BBC article looking into a high-profile evacuation of “false” Afghan female footballers fleeing the Taliban has been met with outrage and said to be "endangering lives".

Thirty-five women and their families were flown to the UK from Pakistan in November 2021.

Female soccer players were perceived to be at risk from the Taliban, and there were concerns that they might face consequences for taking part in a sport that the new regime considered to be contrary to Islamic principles.

They were granted visas by the Home Office, but the investigation by BBC Newsnight said that a number of the women were not “top-tier players” as it was claimed. 

The team’s former male coach, now living in Italy, was quoted as saying: "I have seen people in the list who have not even worn a football strip in Herat."

But some of the players involved have come out in force to condemn the “shocking” article, saying it has impacted their mental health and potentially endangered the lives of their families’ back in Afghanistan.

The National:

20-year-old Narges Mayeli is one of them. A member of the Afghan women’s development team living in Doncaster, she said she is “really really upset” by the article, adding that it has been “very tough” for her team to see. 

“The trauma we had from Afghanistan. Those deep dark days that we had. The mental health issues we had with the Taliban. We came through bullets, blood and explosive attacks.

“We’re just trying to forget about those days and trying to play football, study and get rid of those bad memories. But everytime there is some kind of attack from the media. They are violating my teammates, our team.”

Mayeli was on the verge of tears as she spoke. She said this sort of coverage could endanger some of her teammates' family who are still back home in Afghanistan. “This last article puts too many people’s lives in danger.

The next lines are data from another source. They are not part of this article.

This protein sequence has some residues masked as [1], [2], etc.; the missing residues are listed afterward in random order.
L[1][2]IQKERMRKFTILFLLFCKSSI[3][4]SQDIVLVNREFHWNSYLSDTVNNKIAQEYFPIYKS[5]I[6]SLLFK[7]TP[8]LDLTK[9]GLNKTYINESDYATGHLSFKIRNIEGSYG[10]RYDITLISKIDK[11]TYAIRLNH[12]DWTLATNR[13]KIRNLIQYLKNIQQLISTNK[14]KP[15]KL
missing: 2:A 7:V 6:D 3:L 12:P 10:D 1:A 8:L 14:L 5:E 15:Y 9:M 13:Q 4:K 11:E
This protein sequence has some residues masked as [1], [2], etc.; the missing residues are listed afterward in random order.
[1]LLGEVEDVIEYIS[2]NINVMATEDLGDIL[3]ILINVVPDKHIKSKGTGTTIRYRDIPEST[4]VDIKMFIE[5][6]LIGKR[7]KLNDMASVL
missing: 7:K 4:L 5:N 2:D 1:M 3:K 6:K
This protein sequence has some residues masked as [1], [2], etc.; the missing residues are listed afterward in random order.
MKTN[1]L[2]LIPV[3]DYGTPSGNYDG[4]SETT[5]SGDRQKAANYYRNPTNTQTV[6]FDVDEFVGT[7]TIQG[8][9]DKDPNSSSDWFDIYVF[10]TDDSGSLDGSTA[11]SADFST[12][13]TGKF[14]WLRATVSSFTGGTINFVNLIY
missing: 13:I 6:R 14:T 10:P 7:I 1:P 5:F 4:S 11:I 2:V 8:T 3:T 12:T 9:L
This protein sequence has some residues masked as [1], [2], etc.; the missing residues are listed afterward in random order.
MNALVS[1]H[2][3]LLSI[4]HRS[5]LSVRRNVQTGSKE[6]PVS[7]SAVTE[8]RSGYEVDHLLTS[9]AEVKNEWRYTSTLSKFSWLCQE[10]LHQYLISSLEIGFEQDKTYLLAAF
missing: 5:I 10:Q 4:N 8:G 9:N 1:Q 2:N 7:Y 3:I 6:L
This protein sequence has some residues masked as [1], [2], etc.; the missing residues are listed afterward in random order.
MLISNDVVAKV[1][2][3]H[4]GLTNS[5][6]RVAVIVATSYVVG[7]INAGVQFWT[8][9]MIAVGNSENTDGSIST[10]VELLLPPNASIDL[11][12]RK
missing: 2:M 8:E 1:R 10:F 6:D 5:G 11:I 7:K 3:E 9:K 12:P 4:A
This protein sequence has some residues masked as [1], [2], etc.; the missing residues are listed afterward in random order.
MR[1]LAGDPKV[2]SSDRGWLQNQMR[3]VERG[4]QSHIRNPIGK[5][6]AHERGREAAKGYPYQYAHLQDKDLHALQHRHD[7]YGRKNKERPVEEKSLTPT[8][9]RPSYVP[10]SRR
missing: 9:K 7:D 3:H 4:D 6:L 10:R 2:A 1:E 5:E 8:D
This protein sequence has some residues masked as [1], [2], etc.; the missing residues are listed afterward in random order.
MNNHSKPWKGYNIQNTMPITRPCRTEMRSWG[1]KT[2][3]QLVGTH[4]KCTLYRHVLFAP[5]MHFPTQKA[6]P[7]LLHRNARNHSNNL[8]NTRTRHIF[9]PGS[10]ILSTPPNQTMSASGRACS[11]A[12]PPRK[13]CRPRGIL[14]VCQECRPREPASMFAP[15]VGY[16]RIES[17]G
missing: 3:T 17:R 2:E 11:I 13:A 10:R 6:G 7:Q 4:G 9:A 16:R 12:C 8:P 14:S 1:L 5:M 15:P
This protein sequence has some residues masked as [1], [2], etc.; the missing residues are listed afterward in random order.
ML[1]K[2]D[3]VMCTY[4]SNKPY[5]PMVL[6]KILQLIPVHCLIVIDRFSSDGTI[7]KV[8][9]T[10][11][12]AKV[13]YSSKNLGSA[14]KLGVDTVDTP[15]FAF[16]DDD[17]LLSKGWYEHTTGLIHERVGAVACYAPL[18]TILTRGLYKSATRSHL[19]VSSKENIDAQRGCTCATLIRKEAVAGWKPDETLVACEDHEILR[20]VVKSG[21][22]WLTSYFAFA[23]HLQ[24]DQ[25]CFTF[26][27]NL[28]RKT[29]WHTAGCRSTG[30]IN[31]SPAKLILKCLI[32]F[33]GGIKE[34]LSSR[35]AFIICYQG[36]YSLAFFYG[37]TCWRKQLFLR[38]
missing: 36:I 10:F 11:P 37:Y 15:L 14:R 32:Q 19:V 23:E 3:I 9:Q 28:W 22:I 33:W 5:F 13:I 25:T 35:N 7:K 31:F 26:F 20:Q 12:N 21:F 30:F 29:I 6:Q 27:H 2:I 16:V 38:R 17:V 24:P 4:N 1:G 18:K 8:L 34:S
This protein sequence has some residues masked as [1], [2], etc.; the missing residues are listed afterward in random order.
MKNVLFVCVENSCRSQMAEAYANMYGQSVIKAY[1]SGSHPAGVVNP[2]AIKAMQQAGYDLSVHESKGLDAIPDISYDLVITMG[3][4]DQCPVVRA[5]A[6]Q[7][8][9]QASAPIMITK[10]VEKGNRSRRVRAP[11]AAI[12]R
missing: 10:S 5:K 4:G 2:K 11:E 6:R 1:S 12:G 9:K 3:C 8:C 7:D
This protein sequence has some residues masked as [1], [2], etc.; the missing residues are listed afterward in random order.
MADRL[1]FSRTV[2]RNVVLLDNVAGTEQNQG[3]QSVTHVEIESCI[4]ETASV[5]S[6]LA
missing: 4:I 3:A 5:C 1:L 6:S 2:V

“Some of my teammates are here all alone. The youngest one is 14. Their family is still in danger.

“My teammates, since yesterday morning, they can’t stop thinking about it. They are really shocked. They are asking each other all the time – what is going to happen?

“The only thing we want is to study, play football, live our lives and have our very very basic human rights. We don’t want anything else.”

Sahar Chamran, one of Mayeli’s teammates, also condemned the article on Twitter and said it was “sad to hear.”

She tweeted: “My name is mentioned in this article without even asking me and considering the risk towards my or any of my family members' life. Isn't irresponsible do reporters get the award for such kinds of reports??”

Another teammate, Sosan Mohammadi, added: "It's been two days since this article. I don't feel like getting out of bed and facing questions at school or around.

"We have been through alot this is not fair to us. Shame on you BBC."

Dr Emma Briant, a leading academic, is planning to file a complaint to the BBC. She said in a tweet: “These women are refugees who were fleeing certain persecution. The @BBCNews is presenting them as somehow ‘undeserving’ or less deserving than if they had somehow had better football skills. Appalling reporting.

“This also reinforces the public confusion over why we should take refugees. The right wing press portrays refugees as ‘illegal’ and as people coming for work desirability reasons, but these women (both those you call ‘fake’ and the rest of the football team) were fleeing.”

The article seems to have not been met with unanimous approval by former and current BBC employees, either. Nicola Careem, former BBC South Asia Bureau Chief, said: “This story makes me v. uncomfortable. They’re not ‘false’ women. No woman is safe under Taliban.

“There are NO functioning safe routes for Afghan women inside the country to escape. I’m glad for them that they managed to get out. We should be helping more to do the same.”

Megha Mohan, a current BBC correspondent, tweeted her support to Chamran: "You are incredibly brave and an inspiration to many women – including me."

A BBC spokesperson said: "We were initially contacted by the former women footballers still in Afghanistan who were unhappy they had been left behind and who had seen others claiming to be top-tier sportspeople granted refugee status. We investigated their claims.

“The BBC has taken care not to identify anyone who hasn’t been previously been identified in other media but we will always carefully consider representations from those involved in stories.”

At the time of publishing, the BBC had removed several of the players’ names it had in the original piece.